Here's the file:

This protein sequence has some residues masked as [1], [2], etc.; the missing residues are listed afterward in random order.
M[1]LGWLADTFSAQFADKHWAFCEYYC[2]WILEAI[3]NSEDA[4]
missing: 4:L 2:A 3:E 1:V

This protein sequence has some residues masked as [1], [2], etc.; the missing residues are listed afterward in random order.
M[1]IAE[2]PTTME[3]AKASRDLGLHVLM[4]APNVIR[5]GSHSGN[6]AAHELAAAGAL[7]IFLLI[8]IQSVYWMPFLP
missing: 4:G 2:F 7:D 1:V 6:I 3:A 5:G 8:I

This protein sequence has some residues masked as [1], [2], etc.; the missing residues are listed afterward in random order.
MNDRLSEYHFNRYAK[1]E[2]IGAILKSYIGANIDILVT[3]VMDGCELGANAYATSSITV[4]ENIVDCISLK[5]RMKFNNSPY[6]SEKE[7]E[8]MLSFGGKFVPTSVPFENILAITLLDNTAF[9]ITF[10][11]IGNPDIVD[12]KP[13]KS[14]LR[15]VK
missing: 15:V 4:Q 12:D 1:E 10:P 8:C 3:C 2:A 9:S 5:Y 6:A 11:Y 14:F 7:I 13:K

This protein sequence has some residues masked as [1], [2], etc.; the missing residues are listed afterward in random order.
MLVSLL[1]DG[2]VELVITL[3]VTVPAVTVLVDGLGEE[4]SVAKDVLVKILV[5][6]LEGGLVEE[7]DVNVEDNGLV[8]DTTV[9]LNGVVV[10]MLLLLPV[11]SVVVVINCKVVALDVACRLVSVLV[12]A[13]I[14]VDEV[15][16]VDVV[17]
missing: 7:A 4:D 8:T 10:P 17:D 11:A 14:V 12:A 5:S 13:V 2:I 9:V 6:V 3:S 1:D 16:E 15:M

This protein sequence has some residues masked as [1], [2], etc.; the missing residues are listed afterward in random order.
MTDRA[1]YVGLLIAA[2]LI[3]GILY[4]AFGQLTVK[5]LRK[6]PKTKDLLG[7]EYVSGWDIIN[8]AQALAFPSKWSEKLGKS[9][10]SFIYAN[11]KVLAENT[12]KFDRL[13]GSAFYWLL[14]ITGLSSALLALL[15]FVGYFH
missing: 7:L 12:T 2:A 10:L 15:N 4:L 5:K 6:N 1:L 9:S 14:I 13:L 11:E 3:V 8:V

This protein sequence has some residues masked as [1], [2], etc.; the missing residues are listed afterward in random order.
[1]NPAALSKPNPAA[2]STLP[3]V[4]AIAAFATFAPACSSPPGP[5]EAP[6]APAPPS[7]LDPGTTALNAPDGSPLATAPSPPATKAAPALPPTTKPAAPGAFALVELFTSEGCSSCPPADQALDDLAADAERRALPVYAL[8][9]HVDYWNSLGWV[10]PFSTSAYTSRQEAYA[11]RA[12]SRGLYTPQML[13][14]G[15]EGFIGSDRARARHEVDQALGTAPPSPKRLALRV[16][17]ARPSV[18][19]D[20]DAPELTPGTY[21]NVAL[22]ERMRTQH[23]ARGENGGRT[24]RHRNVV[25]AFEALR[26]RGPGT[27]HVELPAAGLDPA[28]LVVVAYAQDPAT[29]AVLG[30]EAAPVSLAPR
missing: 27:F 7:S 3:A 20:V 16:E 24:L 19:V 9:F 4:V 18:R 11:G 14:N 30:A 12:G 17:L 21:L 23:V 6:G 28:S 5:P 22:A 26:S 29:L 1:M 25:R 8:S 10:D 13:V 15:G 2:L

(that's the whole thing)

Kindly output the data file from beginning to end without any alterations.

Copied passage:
This protein sequence has some residues masked as [1], [2], etc.; the missing residues are listed afterward in random order.
M[1]LGWLADTFSAQFADKHWAFCEYYC[2]WILEAI[3]NSEDA[4]
missing: 4:L 2:A 3:E 1:V

This protein sequence has some residues masked as [1], [2], etc.; the missing residues are listed afterward in random order.
M[1]IAE[2]PTTME[3]AKASRDLGLHVLM[4]APNVIR[5]GSHSGN[6]AAHELAAAGAL[7]IFLLI[8]IQSVYWMPFLP
missing: 4:G 2:F 7:D 1:V 6:I 3:A 5:G 8:I

This protein sequence has some residues masked as [1], [2], etc.; the missing residues are listed afterward in random order.
MNDRLSEYHFNRYAK[1]E[2]IGAILKSYIGANIDILVT[3]VMDGCELGANAYATSSITV[4]ENIVDCISLK[5]RMKFNNSPY[6]SEKE[7]E[8]MLSFGGKFVPTSVPFENILAITLLDNTAF[9]ITF[10][11]IGNPDIVD[12]KP[13]KS[14]LR[15]VK
missing: 15:V 4:Q 12:D 1:E 10:P 8:C 3:C 2:A 9:S 5:Y 6:A 11:Y 14:F 7:I 13:K

This protein sequence has some residues masked as [1], [2], etc.; the missing residues are listed afterward in random order.
MLVSLL[1]DG[2]VELVITL[3]VTVPAVTVLVDGLGEE[4]SVAKDVLVKILV[5][6]LEGGLVEE[7]DVNVEDNGLV[8]DTTV[9]LNGVVV[10]MLLLLPV[11]SVVVVINCKVVALDVACRLVSVLV[12]A[13]I[14]VDEV[15][16]VDVV[17]
missing: 7:A 4:D 8:T 10:P 17:D 11:A 14:V 12:A 5:S 13:V 2:I 9:V 6:V 3:S 1:D 16:E 15:M

This protein sequence has some residues masked as [1], [2], etc.; the missing residues are listed afterward in random order.
MTDRA[1]YVGLLIAA[2]LI[3]GILY[4]AFGQLTVK[5]LRK[6]PKTKDLLG[7]EYVSGWDIIN[8]AQALAFPSKWSEKLGKS[9][10]SFIYAN[11]KVLAENT[12]KFDRL[13]GSAFYWLL[14]ITGLSSALLALL[15]FVGYFH
missing: 7:L 12:T 2:A 10:L 15:N 4:L 5:K 6:N 1:L 9:S 14:I 13:L 11:E 3:V 8:V

This protein sequence has some residues masked as [1], [2], etc.; the missing residues are listed afterward in random order.
[1]NPAALSKPNPAA[2]STLP[3]V[4]AIAAFATFAPACSSPPGP[5]EAP[6]APAPPS[7]LDPGTTALNAPDGSPLATAPSPPATKAAPALPPTTKPAAPGAFALVELFTSEGCSSCPPADQALDDLAADAERRALPVYAL[8][9]HVDYWNSLGWV[10]PFSTSAYTSRQEAYA[11]RA[12]SRGLYTPQML[13][14]G[15]EGFIGSDRARARHEVDQALGTAPPSPKRLALRV[16][17]ARPSV[18][19]D[20]DAPELTPGTY[21]NVAL[22]ERMRTQH[23]ARGENGGRT[24]RHRNVV[25]AFEALR[26]RGPGT[27]HVELPAAGLDPA[28]LVVVAYAQDPAT[29]AVLG[30]EAAPVSLAPR
missing: 27:F 7:S 3:A 20:V 16:E 24:L 19:V 9:F 4:V 18:R 11:G 14:N 30:A 12:G 17:L 21:L 23:V 6:G 28:S 5:P 22:A 26:S 29:L 1:M 25:R 8:S 10:D 13:V 15:G 2:L